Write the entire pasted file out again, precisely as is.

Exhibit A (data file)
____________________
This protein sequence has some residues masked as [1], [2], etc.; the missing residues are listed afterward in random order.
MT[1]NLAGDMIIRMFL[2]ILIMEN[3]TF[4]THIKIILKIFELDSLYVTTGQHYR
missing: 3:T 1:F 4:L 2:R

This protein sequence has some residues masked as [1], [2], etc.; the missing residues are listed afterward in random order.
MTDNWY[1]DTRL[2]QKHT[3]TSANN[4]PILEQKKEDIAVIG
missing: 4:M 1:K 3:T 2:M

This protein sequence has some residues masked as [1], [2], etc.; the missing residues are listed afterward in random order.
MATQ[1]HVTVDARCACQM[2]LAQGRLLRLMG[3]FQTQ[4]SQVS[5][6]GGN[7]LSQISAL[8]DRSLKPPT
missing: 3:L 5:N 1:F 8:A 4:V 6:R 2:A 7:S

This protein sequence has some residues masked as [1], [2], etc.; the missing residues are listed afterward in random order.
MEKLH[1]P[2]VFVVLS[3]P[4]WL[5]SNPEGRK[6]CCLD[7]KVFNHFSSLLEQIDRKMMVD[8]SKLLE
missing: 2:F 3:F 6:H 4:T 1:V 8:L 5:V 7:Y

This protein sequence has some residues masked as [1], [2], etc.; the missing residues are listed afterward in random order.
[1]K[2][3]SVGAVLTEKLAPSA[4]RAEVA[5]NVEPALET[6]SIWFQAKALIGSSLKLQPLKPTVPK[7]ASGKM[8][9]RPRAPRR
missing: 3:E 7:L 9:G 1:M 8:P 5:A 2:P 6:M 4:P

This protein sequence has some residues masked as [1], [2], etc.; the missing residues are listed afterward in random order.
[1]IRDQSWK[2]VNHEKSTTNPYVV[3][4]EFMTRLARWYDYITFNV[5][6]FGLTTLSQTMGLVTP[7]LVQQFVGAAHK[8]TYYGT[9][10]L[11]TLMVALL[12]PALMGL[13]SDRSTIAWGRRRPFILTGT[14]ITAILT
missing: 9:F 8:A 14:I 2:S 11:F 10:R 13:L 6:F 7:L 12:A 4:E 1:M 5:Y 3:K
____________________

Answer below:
This protein sequence has some residues masked as [1], [2], etc.; the missing residues are listed afterward in random order.
MT[1]NLAGDMIIRMFL[2]ILIMEN[3]TF[4]THIKIILKIFELDSLYVTTGQHYR
missing: 3:T 1:F 4:L 2:R

This protein sequence has some residues masked as [1], [2], etc.; the missing residues are listed afterward in random order.
MTDNWY[1]DTRL[2]QKHT[3]TSANN[4]PILEQKKEDIAVIG
missing: 4:M 1:K 3:T 2:M

This protein sequence has some residues masked as [1], [2], etc.; the missing residues are listed afterward in random order.
MATQ[1]HVTVDARCACQM[2]LAQGRLLRLMG[3]FQTQ[4]SQVS[5][6]GGN[7]LSQISAL[8]DRSLKPPT
missing: 3:L 5:N 1:F 8:A 4:V 6:R 2:A 7:S

This protein sequence has some residues masked as [1], [2], etc.; the missing residues are listed afterward in random order.
MEKLH[1]P[2]VFVVLS[3]P[4]WL[5]SNPEGRK[6]CCLD[7]KVFNHFSSLLEQIDRKMMVD[8]SKLLE
missing: 2:F 3:F 6:H 4:T 1:V 8:L 5:V 7:Y

This protein sequence has some residues masked as [1], [2], etc.; the missing residues are listed afterward in random order.
[1]K[2][3]SVGAVLTEKLAPSA[4]RAEVA[5]NVEPALET[6]SIWFQAKALIGSSLKLQPLKPTVPK[7]ASGKM[8][9]RPRAPRR
missing: 3:E 7:L 9:G 1:M 8:P 5:A 2:P 6:M 4:P

This protein sequence has some residues masked as [1], [2], etc.; the missing residues are listed afterward in random order.
[1]IRDQSWK[2]VNHEKSTTNPYVV[3][4]EFMTRLARWYDYITFNV[5][6]FGLTTLSQTMGLVTP[7]LVQQFVGAAHK[8]TYYGT[9][10]L[11]TLMVALL[12]PALMGL[13]SDRSTIAWGRRRPFILTGT[14]ITAILT
missing: 9:F 8:A 14:I 2:S 11:F 10:R 13:L 6:F 7:L 12:A 4:E 1:M 5:Y 3:K